Note the argument here: these folks are saying that they do not believe the Cleveland PD or Cuyahoga County Sheriff's Department, or even the Ohio State Police or US Secret Service can protect the convention, only an armed mob of convention delegates can.  Which is exactly what you want when tensions are high and the party, already marred by acts of violence where dissent is concerned, is facing an unprecedented crackup over Trump's nomination.  This is a great idea, and I'm sure law enforcement is going to love every second of it.

Chicago 1968 might look like a church carnival compared to what's coming to Cleveland this summer.

Friday, March 25, 2016

Last Call For Threading The Space Needle

The bottom line is if Bernie Sanders has any chance left of winning this nomination, he will need massive 25-30 point wins to run the table, starting in Washington state tomorrow.

Without a big win in Washington Saturday, there’s no path forward for Bernie Sanders. And that cold political reality has turned this state into an unlikely battleground between the Vermont senator and Hillary Clinton.

Sanders recognizes Washington is as close to a must-win as it gets after his disappointing loss in Arizona on Tuesday. With 101 delegates at stake, only New York, New Jersey, Pennsylvania, and California have more delegates at play after this weekend. If he has any hope of catching Clinton, he’ll have to start here, in a state where progressive-oriented Seattle sets the tone.

“If Senator Sanders is ever going to do well, I think it would be in Washington,” explained Gov. Jay Inslee, a Clinton supporter, acknowledging Sanders’ appeal in his state. “That’s no surprise."

Clinton doesn’t have as much urgency to win. She simply needs to keep it close, to deny Sanders the kind of runaway caucus victory that could dent her 300-plus delegate lead and provide him some desperately-needed momentum going into the April 5 primary in Wisconsin, another state that figures to be receptive to his brand of progressive politics. (Alaska and Hawaii, much smaller delegate contests, also hold caucuses on Saturday.)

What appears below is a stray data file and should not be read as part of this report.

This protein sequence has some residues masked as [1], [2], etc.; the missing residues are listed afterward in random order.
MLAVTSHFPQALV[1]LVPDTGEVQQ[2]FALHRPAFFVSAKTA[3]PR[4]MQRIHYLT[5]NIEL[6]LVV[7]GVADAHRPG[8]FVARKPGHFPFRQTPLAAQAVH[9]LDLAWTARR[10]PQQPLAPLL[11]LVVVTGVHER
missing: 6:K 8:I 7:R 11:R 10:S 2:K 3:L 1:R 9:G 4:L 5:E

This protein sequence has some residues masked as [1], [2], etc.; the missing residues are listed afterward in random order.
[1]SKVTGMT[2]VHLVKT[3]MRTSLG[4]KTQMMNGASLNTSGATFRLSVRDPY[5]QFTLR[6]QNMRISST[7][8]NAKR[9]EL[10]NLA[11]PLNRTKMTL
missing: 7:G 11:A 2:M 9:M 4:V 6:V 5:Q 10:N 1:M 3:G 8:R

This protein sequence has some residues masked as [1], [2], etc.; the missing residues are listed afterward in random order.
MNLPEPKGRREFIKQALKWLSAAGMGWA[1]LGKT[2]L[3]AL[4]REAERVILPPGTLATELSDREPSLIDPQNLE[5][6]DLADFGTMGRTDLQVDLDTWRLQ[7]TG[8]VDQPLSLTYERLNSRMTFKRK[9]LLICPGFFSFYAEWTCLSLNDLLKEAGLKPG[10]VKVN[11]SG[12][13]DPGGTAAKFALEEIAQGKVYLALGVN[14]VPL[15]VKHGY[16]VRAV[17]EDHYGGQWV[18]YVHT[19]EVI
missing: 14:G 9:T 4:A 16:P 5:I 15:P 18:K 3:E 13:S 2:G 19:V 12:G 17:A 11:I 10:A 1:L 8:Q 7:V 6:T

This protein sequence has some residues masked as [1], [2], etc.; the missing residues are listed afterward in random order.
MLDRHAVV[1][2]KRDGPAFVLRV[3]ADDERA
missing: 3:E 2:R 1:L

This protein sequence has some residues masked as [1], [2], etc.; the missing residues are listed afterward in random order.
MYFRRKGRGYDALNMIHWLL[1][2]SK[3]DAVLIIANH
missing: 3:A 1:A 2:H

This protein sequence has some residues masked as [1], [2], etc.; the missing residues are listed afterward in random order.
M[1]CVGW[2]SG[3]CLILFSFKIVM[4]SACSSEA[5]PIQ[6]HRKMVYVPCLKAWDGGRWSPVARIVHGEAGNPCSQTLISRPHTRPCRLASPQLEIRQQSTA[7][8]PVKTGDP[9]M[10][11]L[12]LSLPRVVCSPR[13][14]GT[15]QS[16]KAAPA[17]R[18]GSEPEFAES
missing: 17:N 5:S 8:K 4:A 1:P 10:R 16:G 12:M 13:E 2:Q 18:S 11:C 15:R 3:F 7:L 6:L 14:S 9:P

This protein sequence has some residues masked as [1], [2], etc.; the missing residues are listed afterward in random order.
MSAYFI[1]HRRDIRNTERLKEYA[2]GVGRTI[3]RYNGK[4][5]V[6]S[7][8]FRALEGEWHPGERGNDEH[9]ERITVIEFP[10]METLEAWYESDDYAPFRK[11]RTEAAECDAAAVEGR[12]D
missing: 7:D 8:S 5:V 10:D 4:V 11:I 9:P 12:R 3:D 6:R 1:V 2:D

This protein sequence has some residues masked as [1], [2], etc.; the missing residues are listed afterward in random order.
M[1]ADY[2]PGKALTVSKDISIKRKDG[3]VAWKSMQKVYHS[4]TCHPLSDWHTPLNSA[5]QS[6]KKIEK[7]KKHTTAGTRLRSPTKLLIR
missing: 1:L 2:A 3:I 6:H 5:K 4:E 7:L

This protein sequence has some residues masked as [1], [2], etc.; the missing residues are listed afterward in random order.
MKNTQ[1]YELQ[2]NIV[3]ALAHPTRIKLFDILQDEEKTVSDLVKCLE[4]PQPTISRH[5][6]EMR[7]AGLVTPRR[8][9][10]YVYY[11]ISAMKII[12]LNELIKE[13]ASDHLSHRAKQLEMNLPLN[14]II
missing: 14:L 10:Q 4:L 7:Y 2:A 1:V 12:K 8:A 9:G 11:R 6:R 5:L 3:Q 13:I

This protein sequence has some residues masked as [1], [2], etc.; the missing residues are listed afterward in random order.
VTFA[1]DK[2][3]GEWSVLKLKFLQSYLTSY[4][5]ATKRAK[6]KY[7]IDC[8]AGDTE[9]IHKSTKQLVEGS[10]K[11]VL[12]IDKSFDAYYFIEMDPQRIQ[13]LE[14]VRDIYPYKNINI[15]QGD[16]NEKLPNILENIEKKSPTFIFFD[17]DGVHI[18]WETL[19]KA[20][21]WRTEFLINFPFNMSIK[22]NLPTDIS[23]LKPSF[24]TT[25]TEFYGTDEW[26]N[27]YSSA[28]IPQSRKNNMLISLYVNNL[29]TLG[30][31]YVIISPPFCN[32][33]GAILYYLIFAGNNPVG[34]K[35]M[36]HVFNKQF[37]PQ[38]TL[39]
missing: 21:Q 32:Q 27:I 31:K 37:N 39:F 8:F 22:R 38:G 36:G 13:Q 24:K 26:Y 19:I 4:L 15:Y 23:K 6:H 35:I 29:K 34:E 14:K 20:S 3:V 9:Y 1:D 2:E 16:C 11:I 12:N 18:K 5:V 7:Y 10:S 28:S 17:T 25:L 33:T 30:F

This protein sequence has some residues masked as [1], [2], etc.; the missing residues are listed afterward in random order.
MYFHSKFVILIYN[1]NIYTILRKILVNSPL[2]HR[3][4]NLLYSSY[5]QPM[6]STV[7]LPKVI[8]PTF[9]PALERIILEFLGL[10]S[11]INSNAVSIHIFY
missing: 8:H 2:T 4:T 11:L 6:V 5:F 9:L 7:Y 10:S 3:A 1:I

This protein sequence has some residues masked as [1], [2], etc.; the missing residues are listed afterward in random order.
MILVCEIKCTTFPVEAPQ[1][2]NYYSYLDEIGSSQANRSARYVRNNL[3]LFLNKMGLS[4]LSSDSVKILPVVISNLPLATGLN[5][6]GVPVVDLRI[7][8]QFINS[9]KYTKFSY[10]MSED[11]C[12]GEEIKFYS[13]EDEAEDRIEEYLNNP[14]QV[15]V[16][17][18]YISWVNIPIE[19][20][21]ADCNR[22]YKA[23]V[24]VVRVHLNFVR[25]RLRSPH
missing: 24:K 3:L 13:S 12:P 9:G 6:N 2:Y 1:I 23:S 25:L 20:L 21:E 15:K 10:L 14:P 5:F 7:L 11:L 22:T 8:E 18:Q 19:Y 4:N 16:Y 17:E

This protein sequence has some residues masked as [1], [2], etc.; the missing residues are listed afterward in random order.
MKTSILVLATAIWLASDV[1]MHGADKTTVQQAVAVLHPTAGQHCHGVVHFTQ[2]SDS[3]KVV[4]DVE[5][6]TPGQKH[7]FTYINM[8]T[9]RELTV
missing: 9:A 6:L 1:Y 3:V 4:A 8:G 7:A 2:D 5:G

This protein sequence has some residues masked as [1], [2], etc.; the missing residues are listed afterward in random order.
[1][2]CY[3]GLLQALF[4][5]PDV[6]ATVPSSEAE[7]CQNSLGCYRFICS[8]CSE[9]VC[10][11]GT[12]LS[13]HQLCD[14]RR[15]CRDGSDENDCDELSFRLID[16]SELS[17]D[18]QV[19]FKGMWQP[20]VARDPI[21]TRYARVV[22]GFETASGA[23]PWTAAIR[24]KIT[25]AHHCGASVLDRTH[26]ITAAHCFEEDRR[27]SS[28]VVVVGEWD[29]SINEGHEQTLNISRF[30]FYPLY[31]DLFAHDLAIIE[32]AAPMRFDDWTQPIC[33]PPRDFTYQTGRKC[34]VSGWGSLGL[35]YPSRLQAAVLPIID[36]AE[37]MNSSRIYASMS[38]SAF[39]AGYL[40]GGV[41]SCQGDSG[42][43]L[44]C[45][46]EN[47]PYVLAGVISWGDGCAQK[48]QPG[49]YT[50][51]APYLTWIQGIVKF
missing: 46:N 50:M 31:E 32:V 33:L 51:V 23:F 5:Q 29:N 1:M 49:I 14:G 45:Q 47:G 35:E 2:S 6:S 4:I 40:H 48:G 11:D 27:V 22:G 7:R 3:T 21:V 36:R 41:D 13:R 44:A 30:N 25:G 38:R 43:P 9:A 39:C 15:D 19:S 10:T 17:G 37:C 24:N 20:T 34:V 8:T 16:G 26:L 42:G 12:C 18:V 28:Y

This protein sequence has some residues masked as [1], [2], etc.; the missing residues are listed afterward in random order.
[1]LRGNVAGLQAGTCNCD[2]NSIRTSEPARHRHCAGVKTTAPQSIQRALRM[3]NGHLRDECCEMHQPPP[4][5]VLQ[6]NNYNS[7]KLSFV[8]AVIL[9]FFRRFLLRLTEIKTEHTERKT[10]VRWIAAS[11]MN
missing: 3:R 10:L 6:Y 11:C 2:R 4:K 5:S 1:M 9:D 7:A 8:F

But it won’t be easy to hold Sanders back. According to one analysis, Seattle ranks No. 1 among the 50 biggest U.S. cities for per-capita contributions to his campaign. He’s got seven campaign offices in the state and has drawn huge crowds in his visits to the Pacific Northwest. While most of the state's high-profile Democrats are backing Clinton, Sanders has the endorsement of the state’s largest newspaper, the Seattle Times -- by far his biggest endorsement from a daily publication.

Is it possible?  Sure, mathematically Sanders has not been eliminated.  Is it probable?  Again, Washington is a caucus state, not a primary state, something that definitely favors him.  The state has a very low black population (4%) and a larger than average Millennial population.  If there's anywhere that Sanders can shave off a chunk of Clinton's substantial delegate lead, it's tomorrow.

The issue at this point is time and math. Sanders will need to win here by a lot, and he'll have to continue winning all the remaining contests by 30 points, including New York, Pennsylvania, New Jersey and California by those margins, and the numbers just aren't there for him to do more than break even.

And a Clinton win here where she increases her delegate lead?  If that happens here tomorrow, Bernie's done.

We'll see what happens tomorrow.

Cenk Yourself Before You Get Berned

I can take or leave Cenk Uygur and his Young Turks, but his interview with Bernie Sanders this week was very, very telling.

Uygur: But, you have convinced them that Hillary Clinton is the establishment candidate. If you were to lose, and the Democratic Party comes to you and says, "Okay, now take this movement, that is full of energy and is against the establishment, and make sure they vote for the establishment candidate," what do you say? 
Sanders: Well, you know, what I say. Number one, I'm not big into "being a leader". You know, I much prefer to see a lot of leaders, a lot of grassroots activism. Number two, what we do is together, as a nation, as a growing movement, is we say, "All right, if we don't win (and, by the way, we are in this thing to win, please understand that) what is the Democratic establishment gonna do for us?"